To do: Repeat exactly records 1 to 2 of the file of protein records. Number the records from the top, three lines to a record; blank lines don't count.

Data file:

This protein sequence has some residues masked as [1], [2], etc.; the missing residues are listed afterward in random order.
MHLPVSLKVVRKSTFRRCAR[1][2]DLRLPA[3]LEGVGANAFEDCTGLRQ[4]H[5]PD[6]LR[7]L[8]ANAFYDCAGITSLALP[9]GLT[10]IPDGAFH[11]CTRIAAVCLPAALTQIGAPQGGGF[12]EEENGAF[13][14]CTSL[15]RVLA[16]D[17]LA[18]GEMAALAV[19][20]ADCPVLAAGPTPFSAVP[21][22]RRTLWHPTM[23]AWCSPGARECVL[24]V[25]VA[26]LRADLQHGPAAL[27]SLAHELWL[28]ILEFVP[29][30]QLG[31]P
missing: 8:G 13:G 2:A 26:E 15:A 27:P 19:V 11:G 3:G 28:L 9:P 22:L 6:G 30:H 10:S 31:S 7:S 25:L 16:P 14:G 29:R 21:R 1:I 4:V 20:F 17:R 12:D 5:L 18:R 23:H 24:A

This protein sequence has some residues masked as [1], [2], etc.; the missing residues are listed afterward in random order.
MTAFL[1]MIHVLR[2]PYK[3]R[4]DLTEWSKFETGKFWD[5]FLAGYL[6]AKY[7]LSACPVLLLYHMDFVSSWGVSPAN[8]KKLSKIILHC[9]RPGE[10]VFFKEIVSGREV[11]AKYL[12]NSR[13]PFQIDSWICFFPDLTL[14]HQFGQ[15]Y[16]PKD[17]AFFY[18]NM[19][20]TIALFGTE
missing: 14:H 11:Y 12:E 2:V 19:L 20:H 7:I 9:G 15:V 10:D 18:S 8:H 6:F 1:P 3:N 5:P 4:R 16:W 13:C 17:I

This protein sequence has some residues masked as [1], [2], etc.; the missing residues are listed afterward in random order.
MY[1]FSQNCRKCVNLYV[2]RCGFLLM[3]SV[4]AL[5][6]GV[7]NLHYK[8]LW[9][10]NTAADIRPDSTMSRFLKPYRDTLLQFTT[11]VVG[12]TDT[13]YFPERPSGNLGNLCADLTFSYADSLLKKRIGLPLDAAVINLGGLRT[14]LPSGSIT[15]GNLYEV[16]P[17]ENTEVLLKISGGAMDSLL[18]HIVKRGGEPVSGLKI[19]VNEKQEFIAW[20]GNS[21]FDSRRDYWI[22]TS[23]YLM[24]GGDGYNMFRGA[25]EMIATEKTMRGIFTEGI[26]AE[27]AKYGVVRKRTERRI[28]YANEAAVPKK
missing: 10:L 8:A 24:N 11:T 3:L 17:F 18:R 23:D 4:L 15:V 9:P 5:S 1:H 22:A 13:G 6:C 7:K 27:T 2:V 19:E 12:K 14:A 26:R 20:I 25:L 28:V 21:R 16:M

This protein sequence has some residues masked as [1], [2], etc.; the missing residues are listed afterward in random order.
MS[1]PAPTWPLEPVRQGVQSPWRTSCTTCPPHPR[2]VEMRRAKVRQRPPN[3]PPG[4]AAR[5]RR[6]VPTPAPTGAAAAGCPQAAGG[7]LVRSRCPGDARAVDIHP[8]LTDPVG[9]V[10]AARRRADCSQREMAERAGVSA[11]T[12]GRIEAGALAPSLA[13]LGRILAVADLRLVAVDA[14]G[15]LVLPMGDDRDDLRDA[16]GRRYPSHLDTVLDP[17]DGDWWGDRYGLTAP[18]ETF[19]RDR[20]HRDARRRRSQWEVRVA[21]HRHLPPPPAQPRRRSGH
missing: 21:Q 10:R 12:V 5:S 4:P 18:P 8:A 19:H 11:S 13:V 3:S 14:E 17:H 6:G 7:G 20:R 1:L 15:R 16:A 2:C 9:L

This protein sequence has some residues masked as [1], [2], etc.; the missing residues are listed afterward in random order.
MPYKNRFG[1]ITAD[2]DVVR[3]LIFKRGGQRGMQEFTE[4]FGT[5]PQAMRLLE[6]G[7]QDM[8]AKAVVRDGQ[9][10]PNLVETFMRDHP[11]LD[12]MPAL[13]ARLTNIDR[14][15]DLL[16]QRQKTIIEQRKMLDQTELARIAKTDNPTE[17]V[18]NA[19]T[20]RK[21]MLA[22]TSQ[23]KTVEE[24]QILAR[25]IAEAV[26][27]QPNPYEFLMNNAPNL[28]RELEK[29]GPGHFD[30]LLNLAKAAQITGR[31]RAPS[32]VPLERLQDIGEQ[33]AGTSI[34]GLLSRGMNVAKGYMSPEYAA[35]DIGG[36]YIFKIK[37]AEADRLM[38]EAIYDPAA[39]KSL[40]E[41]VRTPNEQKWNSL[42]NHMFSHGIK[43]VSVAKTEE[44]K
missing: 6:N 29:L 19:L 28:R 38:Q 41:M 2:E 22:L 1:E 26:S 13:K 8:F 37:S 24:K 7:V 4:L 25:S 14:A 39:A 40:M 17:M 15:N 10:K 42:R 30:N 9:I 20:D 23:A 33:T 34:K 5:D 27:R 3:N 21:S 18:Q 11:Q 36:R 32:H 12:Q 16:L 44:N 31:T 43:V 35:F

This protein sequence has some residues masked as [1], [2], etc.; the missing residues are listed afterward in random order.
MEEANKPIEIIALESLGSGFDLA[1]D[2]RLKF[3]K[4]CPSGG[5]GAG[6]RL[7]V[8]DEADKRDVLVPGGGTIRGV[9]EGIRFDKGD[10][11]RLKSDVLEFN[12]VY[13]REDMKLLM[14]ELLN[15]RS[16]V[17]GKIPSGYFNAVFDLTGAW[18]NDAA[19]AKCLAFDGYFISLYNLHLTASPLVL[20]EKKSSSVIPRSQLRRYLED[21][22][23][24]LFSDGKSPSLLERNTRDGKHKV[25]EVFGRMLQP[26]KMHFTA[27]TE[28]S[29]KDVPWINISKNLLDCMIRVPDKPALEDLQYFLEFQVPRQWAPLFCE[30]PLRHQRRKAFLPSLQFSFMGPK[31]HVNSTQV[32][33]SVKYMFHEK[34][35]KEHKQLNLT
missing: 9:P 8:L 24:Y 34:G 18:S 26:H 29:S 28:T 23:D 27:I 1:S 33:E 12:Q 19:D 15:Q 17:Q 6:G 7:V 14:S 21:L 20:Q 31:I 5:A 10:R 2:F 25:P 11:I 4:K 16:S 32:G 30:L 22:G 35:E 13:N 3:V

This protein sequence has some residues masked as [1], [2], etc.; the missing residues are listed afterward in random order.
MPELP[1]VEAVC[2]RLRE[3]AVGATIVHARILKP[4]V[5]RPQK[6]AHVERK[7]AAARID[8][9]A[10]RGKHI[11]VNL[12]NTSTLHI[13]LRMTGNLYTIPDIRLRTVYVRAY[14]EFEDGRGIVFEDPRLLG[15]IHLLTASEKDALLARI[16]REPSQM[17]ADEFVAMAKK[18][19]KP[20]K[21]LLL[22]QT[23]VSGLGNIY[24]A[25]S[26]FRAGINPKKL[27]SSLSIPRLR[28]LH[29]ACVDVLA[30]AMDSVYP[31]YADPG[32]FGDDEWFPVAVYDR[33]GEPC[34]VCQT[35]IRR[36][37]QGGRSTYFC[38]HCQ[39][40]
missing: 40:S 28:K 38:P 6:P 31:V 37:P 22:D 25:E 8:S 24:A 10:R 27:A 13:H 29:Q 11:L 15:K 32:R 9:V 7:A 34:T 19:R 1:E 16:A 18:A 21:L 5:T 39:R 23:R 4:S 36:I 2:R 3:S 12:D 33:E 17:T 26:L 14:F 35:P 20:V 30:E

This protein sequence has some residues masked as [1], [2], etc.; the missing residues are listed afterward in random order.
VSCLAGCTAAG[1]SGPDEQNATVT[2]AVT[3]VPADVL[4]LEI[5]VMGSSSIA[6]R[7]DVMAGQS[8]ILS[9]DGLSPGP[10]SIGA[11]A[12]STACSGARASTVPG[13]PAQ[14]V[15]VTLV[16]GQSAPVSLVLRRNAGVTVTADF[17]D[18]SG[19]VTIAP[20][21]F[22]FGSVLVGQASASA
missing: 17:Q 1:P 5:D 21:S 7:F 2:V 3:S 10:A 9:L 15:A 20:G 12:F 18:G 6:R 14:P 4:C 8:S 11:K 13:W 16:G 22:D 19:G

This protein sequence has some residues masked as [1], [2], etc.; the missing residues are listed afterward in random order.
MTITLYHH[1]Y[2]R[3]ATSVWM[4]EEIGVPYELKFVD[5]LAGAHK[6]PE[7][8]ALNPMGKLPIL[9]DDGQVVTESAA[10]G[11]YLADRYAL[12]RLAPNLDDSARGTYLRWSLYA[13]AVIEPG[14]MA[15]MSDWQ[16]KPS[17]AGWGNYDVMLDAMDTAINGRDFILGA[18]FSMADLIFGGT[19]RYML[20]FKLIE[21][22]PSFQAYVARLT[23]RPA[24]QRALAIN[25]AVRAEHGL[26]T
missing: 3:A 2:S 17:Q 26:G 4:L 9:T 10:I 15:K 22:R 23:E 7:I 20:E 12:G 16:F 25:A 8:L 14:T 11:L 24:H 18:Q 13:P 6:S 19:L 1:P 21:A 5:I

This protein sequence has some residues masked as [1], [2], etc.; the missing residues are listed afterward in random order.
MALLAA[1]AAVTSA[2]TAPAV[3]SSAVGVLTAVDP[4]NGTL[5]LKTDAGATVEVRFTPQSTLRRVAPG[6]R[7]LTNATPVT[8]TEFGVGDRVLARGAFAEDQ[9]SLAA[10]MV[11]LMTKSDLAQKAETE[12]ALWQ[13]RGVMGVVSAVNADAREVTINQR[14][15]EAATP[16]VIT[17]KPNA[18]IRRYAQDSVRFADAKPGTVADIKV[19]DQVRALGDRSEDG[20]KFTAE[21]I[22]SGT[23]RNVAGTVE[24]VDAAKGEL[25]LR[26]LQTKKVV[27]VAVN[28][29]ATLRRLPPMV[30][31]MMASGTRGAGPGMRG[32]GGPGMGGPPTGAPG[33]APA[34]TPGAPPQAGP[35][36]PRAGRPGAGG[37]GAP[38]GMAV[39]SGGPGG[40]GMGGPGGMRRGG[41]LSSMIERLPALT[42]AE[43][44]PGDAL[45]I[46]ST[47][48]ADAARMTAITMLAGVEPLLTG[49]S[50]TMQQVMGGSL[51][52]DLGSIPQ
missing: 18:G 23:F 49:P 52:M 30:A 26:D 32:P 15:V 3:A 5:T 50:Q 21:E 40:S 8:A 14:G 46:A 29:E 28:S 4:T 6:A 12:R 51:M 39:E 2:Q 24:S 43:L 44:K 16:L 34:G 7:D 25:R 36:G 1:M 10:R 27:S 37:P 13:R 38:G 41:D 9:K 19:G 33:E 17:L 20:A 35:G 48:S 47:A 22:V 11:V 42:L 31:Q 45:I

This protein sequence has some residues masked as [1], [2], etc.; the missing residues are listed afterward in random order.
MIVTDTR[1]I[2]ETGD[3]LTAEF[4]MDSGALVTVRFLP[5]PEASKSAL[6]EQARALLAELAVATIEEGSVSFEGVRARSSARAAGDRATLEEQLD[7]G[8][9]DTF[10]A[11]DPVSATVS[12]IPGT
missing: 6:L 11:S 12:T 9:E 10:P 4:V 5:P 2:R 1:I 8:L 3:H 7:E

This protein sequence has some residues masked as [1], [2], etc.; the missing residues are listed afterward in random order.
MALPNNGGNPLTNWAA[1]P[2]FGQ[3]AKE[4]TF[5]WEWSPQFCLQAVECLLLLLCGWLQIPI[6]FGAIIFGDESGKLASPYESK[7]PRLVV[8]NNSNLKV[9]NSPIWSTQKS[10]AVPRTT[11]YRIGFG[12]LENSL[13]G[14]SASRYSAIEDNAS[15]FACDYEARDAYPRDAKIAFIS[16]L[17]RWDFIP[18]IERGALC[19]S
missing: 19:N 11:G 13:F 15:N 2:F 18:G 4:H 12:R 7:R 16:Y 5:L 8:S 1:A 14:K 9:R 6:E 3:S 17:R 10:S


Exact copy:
This protein sequence has some residues masked as [1], [2], etc.; the missing residues are listed afterward in random order.
MHLPVSLKVVRKSTFRRCAR[1][2]DLRLPA[3]LEGVGANAFEDCTGLRQ[4]H[5]PD[6]LR[7]L[8]ANAFYDCAGITSLALP[9]GLT[10]IPDGAFH[11]CTRIAAVCLPAALTQIGAPQGGGF[12]EEENGAF[13][14]CTSL[15]RVLA[16]D[17]LA[18]GEMAALAV[19][20]ADCPVLAAGPTPFSAVP[21][22]RRTLWHPTM[23]AWCSPGARECVL[24]V[25]VA[26]LRADLQHGPAAL[27]SLAHELWL[28]ILEFVP[29][30]QLG[31]P
missing: 8:G 13:G 2:A 26:E 15:A 27:P 19:V 11:G 3:G 28:L 9:P 22:L 6:G 30:H 10:S 31:S 7:S 25:L 16:P 14:G 29:R 21:R 1:I 4:V 20:F 17:R 12:D 5:L 18:R 23:H 24:A

This protein sequence has some residues masked as [1], [2], etc.; the missing residues are listed afterward in random order.
MTAFL[1]MIHVLR[2]PYK[3]R[4]DLTEWSKFETGKFWD[5]FLAGYL[6]AKY[7]LSACPVLLLYHMDFVSSWGVSPAN[8]KKLSKIILHC[9]RPGE[10]VFFKEIVSGREV[11]AKYL[12]NSR[13]PFQIDSWICFFPDLTL[14]HQFGQ[15]Y[16]PKD[17]AFFY[18]NM[19][20]TIALFGTE
missing: 14:H 11:Y 12:E 2:V 19:L 20:H 7:I 9:G 15:V 10:D 18:S 8:H 6:F 1:P 3:N 5:P 4:R 16:W 13:C 17:I